HILL: Would you say that your mom created a gendered space where women shared experiences that were particular to their gender and race and often class as well?
BRADFORD: This was a woman’s space. My mother’s voice was listened to. People would come by the salon just to talk to Janice. She had a strong presence and she shared a lot and gave a lot emotionally and physically.

HILL: What time frame are we talking about?
BRADFORD: The 1970s. We were coming out of the Civil Rights era and coming into a time when black people were really moving forward in the system. Young, gifted and black. There was a lot of excitement and momentum. Black people owned their own homes. Everyone was motivated to move forward. And I was a young child caught up in the thrust forward. 

Mark Bradford, Finding Barry, 2015, excavated wall painting, 645 x 1443 cm, installation view at The Hammer Museum, Los Angeles, 2015. Artwork © Mark Bradford

HILL: Tell me more about the clientele, the women in the shop. How were they moving forward?BRADFORD: My mamma’s customers were all black; over 50 percent were raising kids. We’d have to work late. My mom had a lot of clients from DWP, Department of Water and Power – the phone company. I can see them all under the dryer, all studying. All of them were in school at night to get their Bachelor’s or Master’s degrees. My mom’s clients were the same age as she was, in their late twenties. Through the years, I inherited her clients.

HILL: Ah. You heard about women’s lives from their late twenties up until ...
BRADFORD: They passed away.

HILL: You’ve already positioned them in the Civil Rights movement. There are black people owning things. They’re moving and building equity and status in the community – building community. In the 1970s and 1980s, from the very public side, you’d think this was a great time for these people. Was that true of the private side of their lives too?
BRADFORD: No, it was up and down. On the private side, they were navigating men, navigating relationships that weren’t good. Abuse, drugs, mental illness, depression, children who fell through the cracks … Children went to prison, especially when you move into the 1980s with the crack-cocaine epidemic. Some women were raising their grandchildren because their daughters were on the streets. I never say ‘angry’ black women. I never knew what that was. I saw women who were sometimes stern because they had to be. I saw the most generous spirit towards me that I’ve ever experienced. These women were moving up the corporate ladder and oftentimes they were moving faster than their husbands. Violence and spousal abuse, definitely.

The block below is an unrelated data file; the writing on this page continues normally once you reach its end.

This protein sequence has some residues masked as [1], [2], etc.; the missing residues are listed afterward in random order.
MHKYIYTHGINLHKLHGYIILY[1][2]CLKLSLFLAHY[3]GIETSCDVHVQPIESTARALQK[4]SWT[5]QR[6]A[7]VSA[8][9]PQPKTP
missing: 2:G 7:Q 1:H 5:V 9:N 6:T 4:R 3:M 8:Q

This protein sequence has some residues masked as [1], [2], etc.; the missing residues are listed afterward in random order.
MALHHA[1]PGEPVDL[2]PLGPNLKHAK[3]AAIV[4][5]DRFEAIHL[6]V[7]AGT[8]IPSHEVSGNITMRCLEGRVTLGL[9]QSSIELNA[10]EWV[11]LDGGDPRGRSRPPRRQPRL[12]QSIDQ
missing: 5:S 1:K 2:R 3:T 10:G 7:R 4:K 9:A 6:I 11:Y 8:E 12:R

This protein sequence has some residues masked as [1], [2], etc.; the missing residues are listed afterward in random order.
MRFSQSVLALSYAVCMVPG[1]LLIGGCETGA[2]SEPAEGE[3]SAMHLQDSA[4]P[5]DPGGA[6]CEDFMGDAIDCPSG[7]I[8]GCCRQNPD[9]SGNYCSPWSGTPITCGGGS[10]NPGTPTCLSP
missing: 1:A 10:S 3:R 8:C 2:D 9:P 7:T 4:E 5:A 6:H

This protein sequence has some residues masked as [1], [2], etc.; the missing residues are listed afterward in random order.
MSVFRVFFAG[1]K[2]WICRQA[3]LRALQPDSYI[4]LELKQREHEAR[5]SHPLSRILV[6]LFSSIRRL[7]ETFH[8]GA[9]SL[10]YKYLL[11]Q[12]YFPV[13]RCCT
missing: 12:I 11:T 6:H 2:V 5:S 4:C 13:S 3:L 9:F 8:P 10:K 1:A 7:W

HILL: Sexual violence?
BRADFORD: Oh yes, absolutely. That was across the board. You’d hear it matter-of-factly. Someone would tell about something that happened and someone else would say, ‘Oh, that happened to me.’ Then another person would say, ‘That happened to me, too.’ I think my mother created a non-judgemental space where her customers could share things.

HILL: There’s the therapeutic space and then there’s the creative space. They’re not separated. It seems that your mom’s real strength was in the creative side of it.
BRADFORD: My mother could take a head of hair and make magic. She would sculpt it. She was always late. She would take forever. If my mom was working on your head, she’d work until the last moment, until it was perfection. It was art for her. It was sculpture. Interestingly enough, I talked to my mom this morning and she was on her way to sculpture class. She’s always been very talented with her hands. I watched her from five, six, taking her time. It was art. My mom was always a little artsy and a little kooky. She wasn’t really trying to be middle class or upper class or lower class. She was fluid because she didn’t have parents. But I never heard my mom belabouring not having parents or feeling like there was a problem with it. She did feel that she was operating on the fringe of society though.

HILL: Did you feel that you were on the fringe?
BRADFORD: Yes, I did. I was born into it. My mother was always straightforward and unpretentious. I have her last name. I loved having her last name. I didn’t even know I was a bastard until I was thirteen. A woman registering me for something told me I was a bastard. It didn’t bother me. There’s something that I liked about the fact that I was illegitimate.

Mark Bradford, The Devil Is Beating His Wife, 2003, billboard paper, photomechanical reproductions, permanent-wave end papers, stencils and mixed media on plywood, 335 x 610 cm. Artwork © Mark Bradford

HILL: Did it bother you that you were on the fringe?
BRADFORD: No. I always knew what I was and I always knew what other people said that I was. I always felt that I could be in the centre and that I was powerful. But I was born more on the fringe.

HILL: I like that you always felt that you were powerful. Do you have any idea where that came from?